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One of the great decision they made is to leverage improved command line experience. I like this because this improves productivity and multi-platform support. Instead of running the application from your way-to-heavy Visual Studio you can now run your applications from command line with a single command.

To run dnx a command defined in your project.json you have to call dnx followed by the command you want to run:

.NET Core also supports a command-line .NET Version Manager (dnvm) and a package manager (dnu). Which is great for automating environment setup, builds and deployment.

What is different

Following list describes the main difference between ASP.NET and ASP.NET Core:

  • Web Pages and apis are supported by a single model. Instead of using a different controller from serving Web (MVC) and Api (WebApi) requests there is only one base controller left named Controller. This controller used to implement both scenarios. Here you can see and example of an Api controller and here an example of a Web Page controller.
  • Dependency Injection is now a first class citizen. This is very basic support but it is easy to plug-in your favorite container. Lucky there are already containers that support the new dnx framework like Autofac and StructureMap.
  • All application configuration code is now grouped in a single StartUp.js and the Global.asax is not supported anymore. This class will take care of the container initialization and the web-application configuration. An example of the Startup.cs file can be viewed here.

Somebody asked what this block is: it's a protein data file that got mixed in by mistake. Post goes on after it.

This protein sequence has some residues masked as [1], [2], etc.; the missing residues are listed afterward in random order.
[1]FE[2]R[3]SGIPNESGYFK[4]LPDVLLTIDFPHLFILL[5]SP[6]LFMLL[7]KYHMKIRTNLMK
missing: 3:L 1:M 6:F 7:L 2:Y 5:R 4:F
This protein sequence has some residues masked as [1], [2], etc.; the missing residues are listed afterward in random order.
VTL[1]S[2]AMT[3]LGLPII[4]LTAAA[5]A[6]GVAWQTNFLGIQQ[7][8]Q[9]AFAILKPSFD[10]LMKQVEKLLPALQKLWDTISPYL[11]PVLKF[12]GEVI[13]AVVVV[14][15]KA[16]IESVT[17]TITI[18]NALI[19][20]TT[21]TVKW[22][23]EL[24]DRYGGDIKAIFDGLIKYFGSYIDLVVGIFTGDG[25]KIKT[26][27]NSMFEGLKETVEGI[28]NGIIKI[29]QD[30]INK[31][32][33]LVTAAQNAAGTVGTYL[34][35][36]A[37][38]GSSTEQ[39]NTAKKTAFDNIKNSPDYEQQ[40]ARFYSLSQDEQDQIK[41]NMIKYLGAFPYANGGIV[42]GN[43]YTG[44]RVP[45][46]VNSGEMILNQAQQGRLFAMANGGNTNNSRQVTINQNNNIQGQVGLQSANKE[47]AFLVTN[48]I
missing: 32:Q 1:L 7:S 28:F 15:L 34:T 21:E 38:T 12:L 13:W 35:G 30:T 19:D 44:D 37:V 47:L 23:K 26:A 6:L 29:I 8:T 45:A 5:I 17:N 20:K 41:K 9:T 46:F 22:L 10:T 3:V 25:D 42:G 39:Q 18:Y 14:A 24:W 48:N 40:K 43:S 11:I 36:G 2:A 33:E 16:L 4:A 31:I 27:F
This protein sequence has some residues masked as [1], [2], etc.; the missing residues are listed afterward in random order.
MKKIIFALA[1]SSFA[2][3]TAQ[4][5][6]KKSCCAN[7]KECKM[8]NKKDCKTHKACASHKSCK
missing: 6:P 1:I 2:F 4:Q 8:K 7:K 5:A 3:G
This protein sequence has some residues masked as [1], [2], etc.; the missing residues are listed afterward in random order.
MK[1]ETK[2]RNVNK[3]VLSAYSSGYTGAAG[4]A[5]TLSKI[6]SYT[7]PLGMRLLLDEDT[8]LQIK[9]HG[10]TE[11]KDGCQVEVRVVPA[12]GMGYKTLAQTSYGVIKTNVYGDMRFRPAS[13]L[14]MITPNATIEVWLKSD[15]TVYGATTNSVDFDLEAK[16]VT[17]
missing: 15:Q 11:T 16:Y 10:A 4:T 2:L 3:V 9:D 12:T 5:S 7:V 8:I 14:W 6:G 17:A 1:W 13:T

• Multiple environments are supported out of the box. Application configuration settings can come now from different sources instead of from a single app.config file. This is a powerful way to differ the configuration for each environment.


Microsoft had a good look at the competing web-development frameworks when they designed the new ASP.NET Core version. This results in my opinion into a modern web-framework adapted to the need of today’s web projects.

Source code

The source code of the application can be found on github:


The application is still work in progress and new features will be added in the next following weeks…

Some of the technologies and frameworks used in this application are pre-release and most likely to change. Currently it is based on RC1 of .NET Core. I try to update the code as soon as possible whenever the final version is released. Ping me on Twitter if you have questions or issues.

RealTimeWeb.NET Blog Posts

This post is part of a blog post series about RealTimeWeb.NET application.

  1. RealTimeWeb.NET – A real time ASP.NET Core application
  2. Getting started with RealTimeWeb.NET
  3. RealTimeWeb.NET Front-end
    1. Creating an ASP.NET Core web application
    2. Single page application in React on ASP.NET Core
    3. React Authentication on ASP.NET Core with OAuth and Identity
    4. Real-time data pushed by web-sockets (SignalR) on ASP.NET Core
    5. Server-side rendering
  4. Real-time back-end
  5. Operations
  6. ...

1 reply
  1. Yadagiri Raju Samala
    Yadagiri Raju Samala says:

    Dear Tim,

    Your article is very good and I appreciate your hard work and kindness in sharing your code.

    Question: Is it possible to share the database script as I don’t have access to AWS ?

    Also, can you please advise on any articles to learn and implement a similar design ?

    Thanks & Regards,